The Road To Healing Can Begin With A Great Escape
By Rachel George
There are few things worse than ending a relationship and losing a job you’ve always wanted within the same few weeks. But that’s where I found myself a few months ago. Important aspects of my life were changing and affecting me profoundly, and it was completely out of my control.
I wanted to do anything to take my mind off of my ex and my employment status. Something had to change: it was either my situation, my location, or both. I knew I had to get away. So I left. And somehow a two-week vacation down South turned into a two-month trip of isolation, reflection, and re-evaluation.
During various transitional life events, people are more often prompted to shake things up. We change our hair, rearrange our homes to shift the energy, or, in some cases, we travel. We develop this innate feeling of wanting to get away from the norm or to celebrate a great moment. The loss of a loved one, graduation, a new job, or even the ending of a relationship can begin a journey that you return from changed. These events can allow us to tap into an interest of discovery and independence. The impact of traveling during this time can have a negative or positive effect on healing.
Travel curator Jenn Earley noticed a trend in clients with an interest in getting away from certain “milestone events.” With her travel agency Cultured Vacations, she curates cultured, customized and affordable travel experiences for people of color. She also encourages clients to assert the reason why they are traveling, whether it is celebratory or not, positive or negative.
“It also depends on the experience. For someone grieving the loss of a loved one, traveling gives them space to grieve, reflect on their feelings without having family and friends in their ear,” Earley said. “Getting away periodically is another way for them to potentially have space to strategize for that next phase in their life or their move.”
Early said she commemorates her mother’s legacy by taking a trip each Christmas. “I’ve already done the difficult part of healing and grieving. It’s just a way of celebrating her life instead of running away from feelings, “ she says.
Many would agree, including psychologist Umieca Hankton, who said, “It’s just important to not use it as a way to escape, or else that thing will come back.”
For years, Dr. Hankton has focused her practice on soul care and self-care, as a way to pour into and nurture oneself. “[It] could be macro self-care, which can be traveling or micro self-care, which could be a massage,” she said. “It’s important if you can get away so you can reflect on the healing process and figure out what’s next for you.”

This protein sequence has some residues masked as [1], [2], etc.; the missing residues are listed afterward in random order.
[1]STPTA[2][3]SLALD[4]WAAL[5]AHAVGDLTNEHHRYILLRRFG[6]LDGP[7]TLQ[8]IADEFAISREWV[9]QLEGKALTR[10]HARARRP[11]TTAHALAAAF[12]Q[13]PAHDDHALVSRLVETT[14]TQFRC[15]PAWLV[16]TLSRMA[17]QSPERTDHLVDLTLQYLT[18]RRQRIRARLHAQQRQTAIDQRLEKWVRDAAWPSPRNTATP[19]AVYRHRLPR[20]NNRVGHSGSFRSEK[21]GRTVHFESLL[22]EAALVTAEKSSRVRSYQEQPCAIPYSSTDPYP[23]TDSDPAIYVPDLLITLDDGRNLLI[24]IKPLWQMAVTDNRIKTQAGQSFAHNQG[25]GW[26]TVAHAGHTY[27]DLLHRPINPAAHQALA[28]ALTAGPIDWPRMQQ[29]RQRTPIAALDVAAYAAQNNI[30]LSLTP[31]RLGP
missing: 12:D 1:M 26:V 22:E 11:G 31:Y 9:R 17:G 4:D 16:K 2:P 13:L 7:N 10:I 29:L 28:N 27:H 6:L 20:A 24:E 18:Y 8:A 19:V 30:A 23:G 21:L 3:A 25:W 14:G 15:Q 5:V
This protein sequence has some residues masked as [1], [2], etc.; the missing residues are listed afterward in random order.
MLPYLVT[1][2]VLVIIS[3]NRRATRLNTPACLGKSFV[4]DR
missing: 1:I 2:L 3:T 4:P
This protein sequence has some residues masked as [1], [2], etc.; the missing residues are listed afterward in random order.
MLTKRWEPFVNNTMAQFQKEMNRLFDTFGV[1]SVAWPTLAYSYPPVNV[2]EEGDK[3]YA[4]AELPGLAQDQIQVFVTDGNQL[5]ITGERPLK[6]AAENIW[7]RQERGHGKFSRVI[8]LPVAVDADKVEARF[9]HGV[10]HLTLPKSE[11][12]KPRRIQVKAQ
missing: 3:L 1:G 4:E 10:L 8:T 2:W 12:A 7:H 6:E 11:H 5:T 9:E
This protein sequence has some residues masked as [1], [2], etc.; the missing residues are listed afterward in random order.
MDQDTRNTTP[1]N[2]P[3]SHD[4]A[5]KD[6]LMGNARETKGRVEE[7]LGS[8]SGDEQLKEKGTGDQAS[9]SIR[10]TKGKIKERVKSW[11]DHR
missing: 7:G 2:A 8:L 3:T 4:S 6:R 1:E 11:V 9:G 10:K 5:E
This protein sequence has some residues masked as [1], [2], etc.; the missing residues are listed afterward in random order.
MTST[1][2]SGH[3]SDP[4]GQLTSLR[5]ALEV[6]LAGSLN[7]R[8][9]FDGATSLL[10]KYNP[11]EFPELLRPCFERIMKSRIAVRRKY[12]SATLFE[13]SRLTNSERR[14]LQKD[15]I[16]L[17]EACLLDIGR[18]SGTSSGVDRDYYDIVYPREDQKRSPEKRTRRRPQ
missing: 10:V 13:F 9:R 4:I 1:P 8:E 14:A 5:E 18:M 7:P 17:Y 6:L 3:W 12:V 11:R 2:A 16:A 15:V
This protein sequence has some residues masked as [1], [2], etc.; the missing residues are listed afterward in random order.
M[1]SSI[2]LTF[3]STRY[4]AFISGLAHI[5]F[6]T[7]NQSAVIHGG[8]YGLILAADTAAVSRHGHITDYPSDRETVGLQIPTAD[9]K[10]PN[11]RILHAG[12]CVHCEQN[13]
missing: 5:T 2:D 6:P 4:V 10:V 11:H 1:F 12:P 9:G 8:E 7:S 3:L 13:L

Her trips to 43 countries makes Michelle Hibbert an expert travel consultant. She taps into her clients’ needs, in regards to their wellness, by providing a customized wellness retreat to relax, rejuvenate, and reset the mind and body.
“We as a people sometimes wait until we have this big life change or something drastic happen, that’s when we decide to offer change in our lives. I just want to help people before they get there,” Hibbert said.
Therapist Bianca Hughes worked in the travel industry for ten years before becoming a psychologist. She has dealt with clients through their life events, which is why she focuses on identity, perfectionism, and people in emotionally destructive relationships, primarily women. On one hand, she’s hesitant to encourage a client to travel after a breakup or loss of a loved one, which could add more stress. Yet, her adventurous side incorporates regular breaks and vacations.
“For me, it’s more of a refresh, a restart button in regards to traveling. It could even be as simple as staying in another room in your house. Spend a weekend in a different room in the house. You have to get creative sometimes,” Hughes says.
Traveling also increases creativity, helps with problem solving, and allows time for reflection and experience.
Although it has a lot of benefits and encourages our desire to explore, travel only helps us; it doesn’t heal us. Getting away simply allows us to take a moment to see our lives from a birds-eye view to gain some often much-needed perspective. But it doesn’t erase the situations that are plaguing us. It only minimizes them for a moment.
Traveling is still a fundamental key to self-care and healing. It’s also a great way to congratulate yourself and regroup before entering a new life phase.
As for me, I came back to New York with a job and the strength to know that a relationship with that individual was not what I needed to be a part of — at least not right now. I am not yet healed, but I am definitely seeing things from a much brighter, more positive perspective.